Labour must enter the discomfort zone
Labour are enjoying their best month since the general election defeat in 2010. Columnists and pundits from across the political divide are now openly discussing the likelihood of a Labour majority in 2015. Even Miliband’s strongest critics have been forced to recognise his position has strengthened. Recent opinion polls have shown a double digit lead for Labour, which places within the party’ grasp – for the first time since 2010 – the prospect of returning to government.
Conservatives have been quick to point out the fortuitous set of circumstances that have, reputedly, ‘gifted’ Ed Miliband his handsome lead. First, the Coalition’s disastrous budget – which has gone wrong in ways the government could never have imagined – has done much to undermine confidence in its economic and social programme. Second, with the formation of a coalition Labour was handed – overnight – a sizable chunk of Liberal Democrat support. It is this set of circumstances, so the argument goes, that now makes it so difficult for the Conservatives to win a majority in 2015.
Yet in important ways, this argument underestimates the success Ed Miliband has had in stabilising the Labour base since 2010. Conservatives are keen to point out that Labour should have had ‘mammoth’ poll leads for some time, but it is unclear why. A vast majority of people accept the need for deficit reduction and cuts, whilst Labour’s status and popularity coming out of the general election was as low as it is possible to remember. Rather, for nearly two years Ed Miliband has done a stable job in providing the electoral foundations for Labour to win in 2015. Now is the time, with a burgeoning lead in the polls, to consolidate this lead. But how?
Thinking back to 2007, the Conservatives consolidated their poll lead with a ‘big bang’ policy announcement on inheritance tax. The fact that the policy would neither serve to benefit many people, nor actually ever come to fruition, was irrelevant: the announcement caught the public eye, was widely popular and confirmed a fragile Tory lead in the polls.
This kind of announcement – in which a policy proposal captures the public imagination and makes inroads into new electoral ground – is exactly what Labour now needs to shore up the significant lead it now has. Yet this will not be easy. Ed Miliband has thus far had little success with ‘major’ policy announcements. There have been big proposals, for example, on university fees and job guarantees, but both have failed to gain significant public traction.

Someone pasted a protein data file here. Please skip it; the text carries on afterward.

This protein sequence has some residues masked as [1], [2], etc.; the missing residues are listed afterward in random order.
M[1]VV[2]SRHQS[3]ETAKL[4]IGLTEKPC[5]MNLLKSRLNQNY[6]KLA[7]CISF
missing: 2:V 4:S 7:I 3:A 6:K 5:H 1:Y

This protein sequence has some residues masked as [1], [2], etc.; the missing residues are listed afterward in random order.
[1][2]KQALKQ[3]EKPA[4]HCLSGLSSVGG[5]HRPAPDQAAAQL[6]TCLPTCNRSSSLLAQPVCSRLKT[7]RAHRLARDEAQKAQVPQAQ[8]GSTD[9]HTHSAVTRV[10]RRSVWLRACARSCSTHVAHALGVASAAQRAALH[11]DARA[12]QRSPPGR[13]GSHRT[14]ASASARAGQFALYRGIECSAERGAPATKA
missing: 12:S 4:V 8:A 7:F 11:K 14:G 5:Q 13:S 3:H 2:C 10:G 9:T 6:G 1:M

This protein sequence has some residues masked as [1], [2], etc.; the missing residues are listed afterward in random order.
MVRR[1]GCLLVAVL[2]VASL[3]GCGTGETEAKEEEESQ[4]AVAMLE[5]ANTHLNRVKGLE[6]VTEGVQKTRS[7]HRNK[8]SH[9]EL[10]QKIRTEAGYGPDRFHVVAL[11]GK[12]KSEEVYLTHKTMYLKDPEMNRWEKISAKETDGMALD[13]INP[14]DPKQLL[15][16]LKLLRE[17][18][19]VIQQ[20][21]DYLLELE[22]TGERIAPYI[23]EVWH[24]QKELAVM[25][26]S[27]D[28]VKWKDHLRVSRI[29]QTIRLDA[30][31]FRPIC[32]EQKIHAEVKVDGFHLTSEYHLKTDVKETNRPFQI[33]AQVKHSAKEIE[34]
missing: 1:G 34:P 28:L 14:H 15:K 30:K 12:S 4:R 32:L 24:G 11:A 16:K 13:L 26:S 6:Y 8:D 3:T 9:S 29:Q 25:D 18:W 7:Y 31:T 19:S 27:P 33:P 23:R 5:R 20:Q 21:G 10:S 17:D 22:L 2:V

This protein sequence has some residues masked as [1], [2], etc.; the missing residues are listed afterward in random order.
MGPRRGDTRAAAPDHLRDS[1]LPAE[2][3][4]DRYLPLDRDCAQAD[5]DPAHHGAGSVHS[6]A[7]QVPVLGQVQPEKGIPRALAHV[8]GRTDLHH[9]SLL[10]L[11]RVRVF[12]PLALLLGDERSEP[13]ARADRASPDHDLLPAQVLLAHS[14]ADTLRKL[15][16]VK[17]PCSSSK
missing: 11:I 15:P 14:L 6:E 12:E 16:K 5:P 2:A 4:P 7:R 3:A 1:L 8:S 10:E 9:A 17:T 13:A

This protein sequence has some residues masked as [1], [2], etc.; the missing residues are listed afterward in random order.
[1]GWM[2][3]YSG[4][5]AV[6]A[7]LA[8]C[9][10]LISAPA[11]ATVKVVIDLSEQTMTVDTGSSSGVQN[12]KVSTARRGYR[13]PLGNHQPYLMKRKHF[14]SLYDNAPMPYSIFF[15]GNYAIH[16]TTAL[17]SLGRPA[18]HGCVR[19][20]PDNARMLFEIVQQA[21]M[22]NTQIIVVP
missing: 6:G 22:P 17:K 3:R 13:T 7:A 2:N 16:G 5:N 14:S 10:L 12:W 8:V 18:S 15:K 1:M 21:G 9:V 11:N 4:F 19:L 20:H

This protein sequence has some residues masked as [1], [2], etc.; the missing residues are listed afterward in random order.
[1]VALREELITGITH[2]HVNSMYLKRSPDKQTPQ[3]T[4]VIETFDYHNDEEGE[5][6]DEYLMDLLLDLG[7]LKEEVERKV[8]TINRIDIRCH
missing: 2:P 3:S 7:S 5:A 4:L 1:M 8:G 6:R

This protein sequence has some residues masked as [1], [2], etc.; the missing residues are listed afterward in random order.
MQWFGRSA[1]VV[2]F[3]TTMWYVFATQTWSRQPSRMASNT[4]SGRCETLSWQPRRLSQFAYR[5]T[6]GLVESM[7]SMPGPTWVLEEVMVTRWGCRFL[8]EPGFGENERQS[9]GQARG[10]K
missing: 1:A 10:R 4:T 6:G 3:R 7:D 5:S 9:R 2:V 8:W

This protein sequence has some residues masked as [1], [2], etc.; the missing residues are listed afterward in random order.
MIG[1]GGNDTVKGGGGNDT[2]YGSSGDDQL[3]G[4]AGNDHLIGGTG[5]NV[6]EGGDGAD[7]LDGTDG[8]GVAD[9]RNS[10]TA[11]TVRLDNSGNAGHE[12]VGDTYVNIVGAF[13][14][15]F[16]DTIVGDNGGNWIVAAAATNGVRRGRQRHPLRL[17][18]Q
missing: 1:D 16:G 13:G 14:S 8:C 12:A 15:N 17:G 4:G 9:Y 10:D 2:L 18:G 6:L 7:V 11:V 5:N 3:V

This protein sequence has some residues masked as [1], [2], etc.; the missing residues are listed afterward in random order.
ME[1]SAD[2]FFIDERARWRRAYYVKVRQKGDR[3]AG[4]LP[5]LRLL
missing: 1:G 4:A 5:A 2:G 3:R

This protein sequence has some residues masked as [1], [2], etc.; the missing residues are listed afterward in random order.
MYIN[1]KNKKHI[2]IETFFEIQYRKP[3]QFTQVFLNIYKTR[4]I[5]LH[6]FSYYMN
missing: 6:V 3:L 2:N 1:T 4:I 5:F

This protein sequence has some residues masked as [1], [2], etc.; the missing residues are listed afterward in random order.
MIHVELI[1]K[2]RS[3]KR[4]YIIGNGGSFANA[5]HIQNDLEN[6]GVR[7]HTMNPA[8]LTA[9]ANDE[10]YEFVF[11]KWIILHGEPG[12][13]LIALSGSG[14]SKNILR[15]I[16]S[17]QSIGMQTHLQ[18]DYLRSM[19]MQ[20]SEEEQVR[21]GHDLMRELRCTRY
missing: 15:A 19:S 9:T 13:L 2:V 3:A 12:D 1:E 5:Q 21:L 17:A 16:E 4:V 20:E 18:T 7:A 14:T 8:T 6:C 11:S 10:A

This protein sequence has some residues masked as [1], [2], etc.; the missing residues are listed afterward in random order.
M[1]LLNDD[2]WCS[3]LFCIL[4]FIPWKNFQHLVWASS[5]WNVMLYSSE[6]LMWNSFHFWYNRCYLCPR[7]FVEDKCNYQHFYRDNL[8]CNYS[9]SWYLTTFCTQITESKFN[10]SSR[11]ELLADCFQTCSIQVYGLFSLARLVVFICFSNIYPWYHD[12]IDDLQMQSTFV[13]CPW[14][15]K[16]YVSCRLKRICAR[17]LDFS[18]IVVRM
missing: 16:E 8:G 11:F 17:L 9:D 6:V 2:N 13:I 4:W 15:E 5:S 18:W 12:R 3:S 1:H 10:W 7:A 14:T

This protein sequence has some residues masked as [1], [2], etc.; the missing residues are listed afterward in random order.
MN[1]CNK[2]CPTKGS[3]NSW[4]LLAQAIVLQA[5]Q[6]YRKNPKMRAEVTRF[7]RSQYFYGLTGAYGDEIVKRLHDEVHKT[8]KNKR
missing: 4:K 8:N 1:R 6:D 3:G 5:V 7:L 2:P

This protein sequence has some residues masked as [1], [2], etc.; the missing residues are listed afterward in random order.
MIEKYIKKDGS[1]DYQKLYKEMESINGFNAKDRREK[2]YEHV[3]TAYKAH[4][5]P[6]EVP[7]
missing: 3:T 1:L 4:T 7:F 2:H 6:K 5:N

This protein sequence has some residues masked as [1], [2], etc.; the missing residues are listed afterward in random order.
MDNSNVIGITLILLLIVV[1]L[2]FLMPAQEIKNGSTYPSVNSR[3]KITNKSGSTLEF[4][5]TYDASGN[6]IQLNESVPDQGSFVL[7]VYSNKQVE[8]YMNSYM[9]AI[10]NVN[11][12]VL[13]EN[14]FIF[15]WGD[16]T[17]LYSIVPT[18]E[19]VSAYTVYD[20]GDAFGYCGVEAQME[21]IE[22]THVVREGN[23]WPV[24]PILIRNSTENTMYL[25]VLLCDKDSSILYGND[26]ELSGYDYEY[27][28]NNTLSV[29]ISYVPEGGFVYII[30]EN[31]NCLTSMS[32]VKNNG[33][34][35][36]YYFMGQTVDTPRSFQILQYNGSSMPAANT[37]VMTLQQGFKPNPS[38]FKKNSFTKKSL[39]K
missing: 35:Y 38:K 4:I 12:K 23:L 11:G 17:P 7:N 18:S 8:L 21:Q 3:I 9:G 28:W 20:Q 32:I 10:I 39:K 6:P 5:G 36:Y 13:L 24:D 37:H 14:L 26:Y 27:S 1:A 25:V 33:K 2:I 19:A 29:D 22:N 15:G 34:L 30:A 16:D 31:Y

To gain this traction, Labour must now move in two ways with its policy approach. First, and as the Conservative inheritance tax example shows, to make a ‘big bang’ you need to capture the heart as well as the head. This involves looking at what people feel passionately and emotionally about, rather than fiddling around with the more mechanical elements of economic and social policy.
Second, and perhaps explaining why policy announcements on education and jobs have failed to excite the electorate, Labour needs to move out of its political comfort zone. It needs to examine the policy areas where people have lost trust in Labour. In general terms, people tend to trust Labour on education, jobs and health. They are far less trustful, however, in other areas, and in particular on welfare and immigration. Incidentally, such policy areas are also the ones that rouse the public’s emotion.
Concentrating on policy areas like welfare and immigration will enable Labour to kill two birds with one stone: crucially, they are not just policy areas that many people feel passionately about, but areas that people don’t trust Labour in. Revisiting Labour’s approach to welfare and immigration does categorically not mean shifting rightwards. Rather, it means actually engaging with people’s concerns and anxieties, as opposed to looking over them: an unfortunate tendency of many on the Left with issues they feel uncomfortable with.
April has been an important month for Ed Miliband’s leadership of the Labour party. To make the next couple of months truly significant however will require consolidating these recent gains: achieving this requires Labour to move into challenging, and sometimes uncomfortable, terrain.
Dan Sage is a postgraduate research student at the University of Stirling. He tweets from @djsage86.